Seven Propositions on Open Access

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1. The embargo distinction between STEM (Science, Technology, Engineering and Mathematics) and AHSS (Arts, Humanities and Social Science) is arbitrary and unjustifiable: if there must be embargoes, let them be 6 months for all;

2. Set learned societies free! They can choose not to be open access if it would drain too much from their coffers. Their prestige (and the prestige of publishing with them even if that means not being returnable to research assessment exercises) should sustain them;

3. Moreover, learned societies are not an unqualified good. Some of them may need to, might even usefully, disappear;

4. Open access is a public good, but it doesn’t require that justification. The inequalities of the global academy, and the division of access to knowledge within it, are plentiful reason enough;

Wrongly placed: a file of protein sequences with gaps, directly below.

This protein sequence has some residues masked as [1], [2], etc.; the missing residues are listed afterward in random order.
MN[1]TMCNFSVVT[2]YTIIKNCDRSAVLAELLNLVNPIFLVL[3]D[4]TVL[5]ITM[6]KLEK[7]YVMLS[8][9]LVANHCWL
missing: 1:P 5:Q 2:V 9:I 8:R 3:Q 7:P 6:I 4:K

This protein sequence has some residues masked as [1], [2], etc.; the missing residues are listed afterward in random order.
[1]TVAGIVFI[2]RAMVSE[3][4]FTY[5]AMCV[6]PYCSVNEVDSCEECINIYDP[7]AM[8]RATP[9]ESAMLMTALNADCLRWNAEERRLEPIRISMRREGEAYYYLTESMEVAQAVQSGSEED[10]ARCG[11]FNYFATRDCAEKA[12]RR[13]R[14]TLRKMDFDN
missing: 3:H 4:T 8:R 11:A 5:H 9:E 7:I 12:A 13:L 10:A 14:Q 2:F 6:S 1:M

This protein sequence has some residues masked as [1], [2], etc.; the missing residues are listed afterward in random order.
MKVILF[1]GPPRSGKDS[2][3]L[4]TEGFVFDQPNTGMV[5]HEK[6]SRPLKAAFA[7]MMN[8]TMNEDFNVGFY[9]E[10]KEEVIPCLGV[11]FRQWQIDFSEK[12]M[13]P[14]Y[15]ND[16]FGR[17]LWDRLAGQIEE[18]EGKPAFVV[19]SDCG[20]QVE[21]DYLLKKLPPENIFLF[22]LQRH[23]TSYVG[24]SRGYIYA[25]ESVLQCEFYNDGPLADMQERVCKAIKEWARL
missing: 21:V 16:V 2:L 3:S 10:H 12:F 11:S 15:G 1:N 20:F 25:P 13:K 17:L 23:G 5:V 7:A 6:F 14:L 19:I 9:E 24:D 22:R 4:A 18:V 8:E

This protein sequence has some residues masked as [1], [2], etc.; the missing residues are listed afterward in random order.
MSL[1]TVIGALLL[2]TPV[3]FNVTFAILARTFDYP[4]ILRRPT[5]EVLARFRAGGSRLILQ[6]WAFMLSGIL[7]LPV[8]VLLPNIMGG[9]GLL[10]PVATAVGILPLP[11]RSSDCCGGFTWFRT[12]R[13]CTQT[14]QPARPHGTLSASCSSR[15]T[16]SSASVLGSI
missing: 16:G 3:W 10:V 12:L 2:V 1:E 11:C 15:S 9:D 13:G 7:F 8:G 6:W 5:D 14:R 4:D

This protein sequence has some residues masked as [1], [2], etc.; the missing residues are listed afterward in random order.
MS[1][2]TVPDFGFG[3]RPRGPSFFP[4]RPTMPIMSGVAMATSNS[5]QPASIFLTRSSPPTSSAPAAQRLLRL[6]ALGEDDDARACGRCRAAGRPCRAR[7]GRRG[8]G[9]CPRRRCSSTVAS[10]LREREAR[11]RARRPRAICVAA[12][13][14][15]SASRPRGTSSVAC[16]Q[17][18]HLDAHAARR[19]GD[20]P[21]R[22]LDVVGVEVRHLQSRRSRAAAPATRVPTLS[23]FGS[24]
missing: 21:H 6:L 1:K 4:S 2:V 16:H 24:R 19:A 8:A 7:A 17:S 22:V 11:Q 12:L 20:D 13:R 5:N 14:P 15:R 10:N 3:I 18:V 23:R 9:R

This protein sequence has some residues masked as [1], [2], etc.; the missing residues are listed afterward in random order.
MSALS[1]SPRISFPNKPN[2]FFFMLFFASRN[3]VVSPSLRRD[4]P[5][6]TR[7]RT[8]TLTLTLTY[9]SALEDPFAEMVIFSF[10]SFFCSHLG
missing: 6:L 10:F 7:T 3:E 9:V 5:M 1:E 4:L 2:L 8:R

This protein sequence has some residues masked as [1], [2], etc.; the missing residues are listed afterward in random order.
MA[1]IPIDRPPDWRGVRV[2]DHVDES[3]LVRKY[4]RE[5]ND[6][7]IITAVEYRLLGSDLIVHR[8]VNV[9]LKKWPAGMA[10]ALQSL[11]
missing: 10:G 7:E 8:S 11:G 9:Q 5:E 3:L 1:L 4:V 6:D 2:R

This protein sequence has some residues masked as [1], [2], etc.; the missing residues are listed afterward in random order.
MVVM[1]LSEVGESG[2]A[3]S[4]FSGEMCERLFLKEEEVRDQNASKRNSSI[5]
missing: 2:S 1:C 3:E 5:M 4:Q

5. Any arbitrary barrier to access, however small, should be resisted. Having to sign up to a repository to access research, or click a special request button, or navigate a series of log-in pages, disrupts access. Articles must be as easy to reach as commentariat opinion pieces. Otherwise you get closed access by nudge theory;

6. Access is a big battle, but not the whole battle. The form of research, the mode of its dissemination, the barriers of disciplinarity, and the legitimacy of ‘academics’ and ‘intellectuals’ in public debate are all also crucial, and currently under-interrogated;

7. ‘Knowledge’, likewise, is up for contestation. Who produces it, what gets excluded by the fetishisation of peer review, what the conditions of academic labour are today (and will become in the next decade), how academics represent the authority or sanctity of their work to civilians: all that needs to remain present as the horizon of possibility.